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    Unionized A&P Associates Ratify Contract Modifications

    Move positions company to emerge as private entity early next year

    Thirteen locals of the United Food and Commercial Workers (UFCW) International Union have ratified modifications to their collective bargaining agreements with the Great Atlantic and Pacific Tea Co. (A&P). The revised contracts are a key step toward completing the Northeast’s financial restructuring, according to A&P, which, along with its subsidiaries, filed voluntary Chapter 11 petitions a year ago this month.

    The locals involved in the negotiations were 1776, 152, 1360, 27, 1034, 1500, 1262, 464, 342, 338, 321, 1245 and UPG. They're located in Connecticut, New Jersey, New York and Pennsylvania. The ratifications took place on Nov. 28 and Nov. 29.

    Contract modifications varied according to  local, an A&P spokeswoman explained to Progressive Grocer. She noted that the changes affected the categories of health and welfare, wage accommodations, premium pay and paid time off.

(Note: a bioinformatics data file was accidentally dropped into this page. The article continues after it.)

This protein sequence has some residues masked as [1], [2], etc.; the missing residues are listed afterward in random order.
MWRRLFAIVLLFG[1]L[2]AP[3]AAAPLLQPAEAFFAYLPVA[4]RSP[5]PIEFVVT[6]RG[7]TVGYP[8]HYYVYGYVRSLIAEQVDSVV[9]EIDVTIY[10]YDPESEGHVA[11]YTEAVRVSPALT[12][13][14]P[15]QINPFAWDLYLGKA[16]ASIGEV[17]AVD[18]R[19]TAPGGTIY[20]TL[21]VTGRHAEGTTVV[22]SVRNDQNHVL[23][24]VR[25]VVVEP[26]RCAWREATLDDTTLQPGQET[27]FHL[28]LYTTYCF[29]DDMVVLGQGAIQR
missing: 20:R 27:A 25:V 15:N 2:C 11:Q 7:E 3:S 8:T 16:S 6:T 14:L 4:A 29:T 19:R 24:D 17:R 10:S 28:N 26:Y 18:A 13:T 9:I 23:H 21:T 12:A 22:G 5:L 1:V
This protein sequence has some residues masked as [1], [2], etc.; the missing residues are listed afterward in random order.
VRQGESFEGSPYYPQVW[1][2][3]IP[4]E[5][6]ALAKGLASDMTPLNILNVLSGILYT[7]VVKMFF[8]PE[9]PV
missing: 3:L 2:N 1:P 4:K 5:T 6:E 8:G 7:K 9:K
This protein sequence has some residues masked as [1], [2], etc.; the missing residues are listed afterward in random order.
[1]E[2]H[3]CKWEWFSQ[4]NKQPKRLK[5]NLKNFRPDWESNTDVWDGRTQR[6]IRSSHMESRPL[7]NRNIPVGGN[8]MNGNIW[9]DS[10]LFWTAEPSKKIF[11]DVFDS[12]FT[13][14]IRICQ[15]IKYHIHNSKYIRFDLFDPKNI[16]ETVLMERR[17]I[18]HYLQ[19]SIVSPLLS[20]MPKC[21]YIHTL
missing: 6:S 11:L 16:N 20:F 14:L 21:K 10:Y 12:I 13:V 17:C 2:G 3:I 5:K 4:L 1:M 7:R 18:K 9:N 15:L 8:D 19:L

“This agreement with our labor unions marks a significant milestone in our turnaround efforts,” said Sam Martin, president and CEO of Montvale, N.J.-based A&P. “As we position the company to emerge from Chapter 11 early next year with a much stronger financial and operating foundation, we intend to continue making operational and service improvements to further enhance the value and in-store experience we provide to our customers.”

    The agreement with A&P’s labor unions is consistent with, and contemplated by, the previously revealed joint financing commitment from The Yucaipa Cos., Mount Kellett and investment funds managed by Goldman Sachs Asset Management. The U.S. Bankruptcy Court for the Southern District of New York granted approval of the investment agreement on Nov. 14, contingent upon the successful resolution of A&P’s negotiations with the locals.

    A&P filed a joint plan of reorganization and disclosure statement with the court on the same day. The plan is subject to closing conditions, as well as approval from the company’s creditors and the court. Ratification of the plan by A&P’s creditors will enable the grocer to pay secured lenders in full in cash and fund cash recoveries for general unsecured creditors.

    During the exit process, after which the company will emerge as a private entity, A&P expects to continue to carry on business as usual.
     

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